NEW YORK (GenomeWeb) – At least some cases of neonatal sepsis or meningitis caused by group B streptococcus appear to involve isolates that have mutated to become virulent following transmission from mothers, according to a study appearing online this week in the Journal of Bacteriology.
In it, French researchers used genome sequencing to characterize 47 isolates of Streptococcus agalactiae, better known as group B streptococcus, a bug that is typically found commensally in the gut and genitourinary tract but which is also among the top culprits in neonatal infection.
By comparing genome sequences in group B streptococcus isolates from 19 mothers and their infants, the team narrowed in on seven small insertions and deletions and 21 SNPs that differed across these pairs, including 14 mutations in the group B streptococcus strains carried by the infants.
Together with gene expression profiles for group B streptococcus isolates grown in human blood, the results suggested that strains in a few of the infants were more apt to carry forms of the bugs with mutations boosting virulence, consistent with apparent adaptation after mother-to-child transmission.
"The mechanism that encourages these virulence mutations is unknown at present," co-corresponding author Claire Poyart, director of INSERM's barriers and pathogens team and researcher at the National Centre for Streptococcus Reference in Paris, said in a statement, noting that there's "an urgent need for better therapeutic interventions against neonatal [group B streptococcus] infections."
Poyart and colleagues used Illumina HiSeq and MiSeq platforms to do whole-genome sequencing on 47 group B streptococcus isolates, representing one to three samples per person from 19 mother-infant pairs at a dozen hospitals in France.
Roughly half of the maternal samples came from amniotic fluid, placental fluid, and vaginal fluid — specimens typically associated with infection-free carriage of the microbe — while 10 maternal isolates were obtained from contaminated milk, blood, or urine samples.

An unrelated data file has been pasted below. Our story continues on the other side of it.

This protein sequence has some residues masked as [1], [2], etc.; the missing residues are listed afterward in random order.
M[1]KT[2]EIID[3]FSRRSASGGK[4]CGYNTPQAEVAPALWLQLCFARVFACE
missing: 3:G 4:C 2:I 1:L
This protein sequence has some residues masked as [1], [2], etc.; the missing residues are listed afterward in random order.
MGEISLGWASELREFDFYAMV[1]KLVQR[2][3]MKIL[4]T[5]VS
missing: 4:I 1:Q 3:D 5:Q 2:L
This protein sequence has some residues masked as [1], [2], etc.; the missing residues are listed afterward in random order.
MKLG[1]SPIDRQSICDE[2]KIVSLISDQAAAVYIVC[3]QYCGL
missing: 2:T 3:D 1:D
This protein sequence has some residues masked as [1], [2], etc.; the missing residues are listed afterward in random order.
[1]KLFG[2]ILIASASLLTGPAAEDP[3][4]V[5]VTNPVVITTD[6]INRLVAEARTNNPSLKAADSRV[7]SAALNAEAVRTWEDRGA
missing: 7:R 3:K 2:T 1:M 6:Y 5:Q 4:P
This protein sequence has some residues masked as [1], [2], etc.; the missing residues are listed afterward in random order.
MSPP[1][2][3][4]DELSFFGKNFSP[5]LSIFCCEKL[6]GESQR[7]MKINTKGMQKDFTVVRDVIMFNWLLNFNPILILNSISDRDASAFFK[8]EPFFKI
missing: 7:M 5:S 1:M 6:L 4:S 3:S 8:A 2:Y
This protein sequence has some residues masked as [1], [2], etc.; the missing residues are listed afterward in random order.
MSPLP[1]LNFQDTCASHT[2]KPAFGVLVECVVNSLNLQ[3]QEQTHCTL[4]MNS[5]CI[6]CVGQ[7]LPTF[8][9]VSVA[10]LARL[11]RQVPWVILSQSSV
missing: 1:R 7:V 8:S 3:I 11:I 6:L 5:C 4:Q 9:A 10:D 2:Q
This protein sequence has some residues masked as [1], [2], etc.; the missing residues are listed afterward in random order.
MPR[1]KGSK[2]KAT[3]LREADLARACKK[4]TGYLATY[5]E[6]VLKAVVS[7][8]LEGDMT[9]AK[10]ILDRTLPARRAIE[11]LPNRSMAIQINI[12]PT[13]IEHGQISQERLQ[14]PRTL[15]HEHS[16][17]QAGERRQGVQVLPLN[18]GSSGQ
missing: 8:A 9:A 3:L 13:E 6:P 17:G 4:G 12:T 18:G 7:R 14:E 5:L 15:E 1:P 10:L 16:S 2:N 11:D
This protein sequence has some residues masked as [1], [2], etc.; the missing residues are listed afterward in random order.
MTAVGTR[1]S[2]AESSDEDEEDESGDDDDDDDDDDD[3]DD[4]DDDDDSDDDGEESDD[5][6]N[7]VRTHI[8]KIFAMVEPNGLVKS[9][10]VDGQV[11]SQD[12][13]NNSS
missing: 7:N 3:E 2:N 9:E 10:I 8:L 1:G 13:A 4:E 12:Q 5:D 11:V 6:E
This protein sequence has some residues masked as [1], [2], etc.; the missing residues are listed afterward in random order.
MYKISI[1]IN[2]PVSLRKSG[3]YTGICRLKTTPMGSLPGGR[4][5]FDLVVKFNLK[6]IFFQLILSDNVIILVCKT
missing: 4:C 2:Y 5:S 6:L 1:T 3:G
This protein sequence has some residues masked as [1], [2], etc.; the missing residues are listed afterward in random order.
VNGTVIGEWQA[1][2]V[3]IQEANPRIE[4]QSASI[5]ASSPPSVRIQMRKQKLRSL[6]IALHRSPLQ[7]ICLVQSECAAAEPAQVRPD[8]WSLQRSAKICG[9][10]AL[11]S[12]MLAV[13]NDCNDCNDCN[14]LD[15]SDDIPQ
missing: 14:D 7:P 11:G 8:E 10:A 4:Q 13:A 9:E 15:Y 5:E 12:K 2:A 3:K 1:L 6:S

Almost all of the infant samples appeared to be infection-related, appearing in blood, urine, or cerebrospinal fluid. The remaining four isolates came from apparent carriage in the infant gastric fluid.
In all but two of the mother-infant pairs, the team found that infants had group B streptococcus isolates with the same capsular serotype and sequence type as isolates carried by their mothers, consistent with potential maternal transmission of the bugs.
Indeed, in eight of the pairs, mothers and their infants carried group B streptococcus isolates that were genetically identical.
But the team tracked down 21 SNPs and seven indels when it focused on non-identical isolates from nine mother-child pairs, as well as sequential samples taken from one of the infants infected with a strain that differed dramatically from matched maternal samples.
The SNP set included 16 fixed mutations and five polymorphic sites, with 14 mutations appearing specifically in the infant samples.
Comparisons with hundreds of other available group B streptococcus strain sequences indicated that two of the mutations that had become fixed in infant isolates affected the virulence regulatory locus covRS, while one insertion detected in an infant isolate fell in the promoter of a gene coding for an immunogenic surface protein.
The researchers also found two examples of mothers with septicemia who appear to have been infected with group B streptococcus isolates that become more virulent in their infants and were then passed back to them.
Nevertheless, co-senior author Philippe Glaser, leader of the bacterial genomes and evolution group at the Institut Pasteur, noted that the majority of neonatal infections involve group B streptococcus isolates that are innocuous in the mother but virulent in infants. "In most cases, [group B Streptococcus] is just naturally virulent in neonates," he said.